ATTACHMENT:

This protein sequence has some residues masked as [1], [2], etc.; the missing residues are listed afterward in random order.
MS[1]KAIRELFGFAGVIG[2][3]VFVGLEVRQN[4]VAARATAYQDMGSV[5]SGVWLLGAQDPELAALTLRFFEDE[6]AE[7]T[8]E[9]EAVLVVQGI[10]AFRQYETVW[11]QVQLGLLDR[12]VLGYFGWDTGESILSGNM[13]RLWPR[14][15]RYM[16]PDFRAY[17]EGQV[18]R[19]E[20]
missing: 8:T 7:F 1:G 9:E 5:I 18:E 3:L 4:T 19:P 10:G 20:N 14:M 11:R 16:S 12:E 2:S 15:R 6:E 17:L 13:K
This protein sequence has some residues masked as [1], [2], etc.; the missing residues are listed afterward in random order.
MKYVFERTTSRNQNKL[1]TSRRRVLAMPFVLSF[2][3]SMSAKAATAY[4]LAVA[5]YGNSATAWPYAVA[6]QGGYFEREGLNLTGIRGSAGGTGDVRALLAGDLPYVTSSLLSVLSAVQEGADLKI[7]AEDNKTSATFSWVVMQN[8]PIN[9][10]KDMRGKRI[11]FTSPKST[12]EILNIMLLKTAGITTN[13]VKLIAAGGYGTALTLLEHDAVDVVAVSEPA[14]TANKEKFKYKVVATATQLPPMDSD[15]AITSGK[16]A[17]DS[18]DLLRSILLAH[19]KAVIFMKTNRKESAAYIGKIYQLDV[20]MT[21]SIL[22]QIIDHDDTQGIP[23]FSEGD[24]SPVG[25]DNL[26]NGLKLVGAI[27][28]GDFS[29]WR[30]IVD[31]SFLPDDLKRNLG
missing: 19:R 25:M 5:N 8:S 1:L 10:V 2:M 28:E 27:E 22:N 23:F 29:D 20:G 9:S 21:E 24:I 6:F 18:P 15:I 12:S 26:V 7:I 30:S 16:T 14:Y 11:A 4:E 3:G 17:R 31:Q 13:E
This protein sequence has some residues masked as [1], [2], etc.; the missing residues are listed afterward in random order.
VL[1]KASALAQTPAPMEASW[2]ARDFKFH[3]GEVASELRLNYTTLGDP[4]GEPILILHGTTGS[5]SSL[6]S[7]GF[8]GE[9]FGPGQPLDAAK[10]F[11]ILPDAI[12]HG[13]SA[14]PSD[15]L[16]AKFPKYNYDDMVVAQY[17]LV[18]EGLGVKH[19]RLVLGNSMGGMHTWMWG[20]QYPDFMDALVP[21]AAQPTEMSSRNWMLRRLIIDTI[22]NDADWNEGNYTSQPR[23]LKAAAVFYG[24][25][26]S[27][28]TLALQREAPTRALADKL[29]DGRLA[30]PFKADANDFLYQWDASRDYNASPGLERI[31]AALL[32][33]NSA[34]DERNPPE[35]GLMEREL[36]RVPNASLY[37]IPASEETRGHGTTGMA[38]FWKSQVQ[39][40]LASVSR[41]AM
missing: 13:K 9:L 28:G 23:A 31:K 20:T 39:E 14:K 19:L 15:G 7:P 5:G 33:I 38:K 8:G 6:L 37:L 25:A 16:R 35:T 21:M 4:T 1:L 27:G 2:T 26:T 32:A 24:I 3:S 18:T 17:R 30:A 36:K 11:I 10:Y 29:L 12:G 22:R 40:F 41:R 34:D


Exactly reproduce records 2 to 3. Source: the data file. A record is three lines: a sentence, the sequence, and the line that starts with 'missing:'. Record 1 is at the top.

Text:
This protein sequence has some residues masked as [1], [2], etc.; the missing residues are listed afterward in random order.
MKYVFERTTSRNQNKL[1]TSRRRVLAMPFVLSF[2][3]SMSAKAATAY[4]LAVA[5]YGNSATAWPYAVA[6]QGGYFEREGLNLTGIRGSAGGTGDVRALLAGDLPYVTSSLLSVLSAVQEGADLKI[7]AEDNKTSATFSWVVMQN[8]PIN[9][10]KDMRGKRI[11]FTSPKST[12]EILNIMLLKTAGITTN[13]VKLIAAGGYGTALTLLEHDAVDVVAVSEPA[14]TANKEKFKYKVVATATQLPPMDSD[15]AITSGK[16]A[17]DS[18]DLLRSILLAH[19]KAVIFMKTNRKESAAYIGKIYQLDV[20]MT[21]SIL[22]QIIDHDDTQGIP[23]FSEGD[24]SPVG[25]DNL[26]NGLKLVGAI[27][28]GDFS[29]WR[30]IVD[31]SFLPDDLKRNLG
missing: 19:R 25:M 5:N 8:S 1:L 10:V 2:M 28:E 27:E 22:N 23:F 29:D 20:G 9:S 21:E 24:I 6:F 18:P 15:I 12:S 26:V 7:I 30:S 16:T 14:Y 11:A 4:E 3:G 17:R 31:Q 13:E
This protein sequence has some residues masked as [1], [2], etc.; the missing residues are listed afterward in random order.
VL[1]KASALAQTPAPMEASW[2]ARDFKFH[3]GEVASELRLNYTTLGDP[4]GEPILILHGTTGS[5]SSL[6]S[7]GF[8]GE[9]FGPGQPLDAAK[10]F[11]ILPDAI[12]HG[13]SA[14]PSD[15]L[16]AKFPKYNYDDMVVAQY[17]LV[18]EGLGVKH[19]RLVLGNSMGGMHTWMWG[20]QYPDFMDALVP[21]AAQPTEMSSRNWMLRRLIIDTI[22]NDADWNEGNYTSQPR[23]LKAAAVFYG[24][25][26]S[27][28]TLALQREAPTRALADKL[29]DGRLA[30]PFKADANDFLYQWDASRDYNASPGLERI[31]AALL[32][33]NSA[34]DERNPPE[35]GLMEREL[36]RVPNASLY[37]IPASEETRGHGTTGMA[38]FWKSQVQ[39][40]LASVSR[41]AM
missing: 13:K 9:L 28:G 23:A 31:K 20:T 39:E 14:K 19:L 15:G 7:P 5:G 33:I 38:K 8:G 6:L 37:L 25:A 16:R 35:T 21:M 4:T 1:L 27:G 2:T 26:T 32:A 24:I 3:S 18:T 17:R 30:A 36:K 11:I 10:Y 29:L 12:G 22:R 40:F 41:R 34:D